Two Colorado politicians have introduced a bill titled “Beef Country of Origin Recognition System” that would require retailers to post signs informing consumers whether beef was derived exclusively from animals that were born, raised, and slaughtered in the United States.
Beef farmers are behind the move.
“The Beef COORS bill corrects the federal government’s deceptive labeling scheme by reserving the 'USA Beef' placard only for beef exclusively derived from animals that were born, raised, and slaughtered in the United States,” said the Ranchers-Cattlemen Action Legal Fund (R-CALF) and the United Stockgrowers of America. They were quoting State Representative Kimmi Lewis who, with state senator Vicki Marble, is sponsoring the legislation.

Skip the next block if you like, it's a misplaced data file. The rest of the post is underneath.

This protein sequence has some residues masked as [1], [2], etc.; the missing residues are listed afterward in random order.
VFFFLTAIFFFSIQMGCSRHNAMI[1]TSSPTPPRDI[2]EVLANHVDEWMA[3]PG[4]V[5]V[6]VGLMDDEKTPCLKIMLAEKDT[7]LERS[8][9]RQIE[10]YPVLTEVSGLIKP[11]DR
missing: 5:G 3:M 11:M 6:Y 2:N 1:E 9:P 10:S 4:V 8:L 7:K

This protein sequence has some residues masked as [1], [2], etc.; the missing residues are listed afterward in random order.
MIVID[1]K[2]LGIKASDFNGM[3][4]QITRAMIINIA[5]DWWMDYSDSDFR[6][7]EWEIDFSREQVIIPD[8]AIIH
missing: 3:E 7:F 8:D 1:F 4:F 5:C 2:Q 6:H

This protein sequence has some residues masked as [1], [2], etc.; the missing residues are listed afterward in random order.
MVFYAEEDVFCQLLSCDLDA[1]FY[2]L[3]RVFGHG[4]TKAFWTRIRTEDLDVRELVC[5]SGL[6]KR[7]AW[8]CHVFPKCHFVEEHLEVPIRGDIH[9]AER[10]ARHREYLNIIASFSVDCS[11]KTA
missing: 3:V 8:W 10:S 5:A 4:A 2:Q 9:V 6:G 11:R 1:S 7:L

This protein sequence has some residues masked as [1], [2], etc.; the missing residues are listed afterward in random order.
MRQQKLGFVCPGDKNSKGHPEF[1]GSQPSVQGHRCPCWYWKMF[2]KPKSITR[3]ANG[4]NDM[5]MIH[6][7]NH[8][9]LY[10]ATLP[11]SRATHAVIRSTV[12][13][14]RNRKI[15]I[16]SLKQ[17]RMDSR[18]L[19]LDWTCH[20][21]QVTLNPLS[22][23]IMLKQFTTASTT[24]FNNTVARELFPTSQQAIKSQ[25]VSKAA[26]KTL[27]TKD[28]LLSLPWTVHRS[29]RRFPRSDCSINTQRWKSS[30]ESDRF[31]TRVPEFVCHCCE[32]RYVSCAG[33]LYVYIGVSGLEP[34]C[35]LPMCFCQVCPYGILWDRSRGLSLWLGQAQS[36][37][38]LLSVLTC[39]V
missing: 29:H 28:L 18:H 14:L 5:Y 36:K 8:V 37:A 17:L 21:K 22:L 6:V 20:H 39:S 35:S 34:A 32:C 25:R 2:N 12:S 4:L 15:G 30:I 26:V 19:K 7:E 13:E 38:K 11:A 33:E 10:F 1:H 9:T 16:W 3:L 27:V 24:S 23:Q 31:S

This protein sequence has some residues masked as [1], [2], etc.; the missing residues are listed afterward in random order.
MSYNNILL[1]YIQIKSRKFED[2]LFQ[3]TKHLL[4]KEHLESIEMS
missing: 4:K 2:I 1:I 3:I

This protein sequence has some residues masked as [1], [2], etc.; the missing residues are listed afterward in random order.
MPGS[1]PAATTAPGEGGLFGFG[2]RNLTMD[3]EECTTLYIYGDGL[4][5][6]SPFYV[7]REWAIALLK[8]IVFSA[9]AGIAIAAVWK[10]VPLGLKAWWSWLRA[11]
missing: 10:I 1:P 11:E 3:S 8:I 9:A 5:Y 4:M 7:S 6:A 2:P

Federal regulations allow beef products derived from cattle raised in other countries but slaughtered in the United States to be labeled as “Product of the U.S.A.”
Lewis and Marble introduced a similar bill during last year’s General Assembly.
Canadian farmers spent millions of dollars to successfully challenge several U.S. federal government attempts to make country of origin labeling mandatory.
The labeling law made it expensive for packers to keep separate slaughter, cooler and processing lines and so they would pay less for Canadian livestock, and some wouldn’t buy any.
That backed up livestock in Canada, lowering the price of all Canadian cattle and hogs.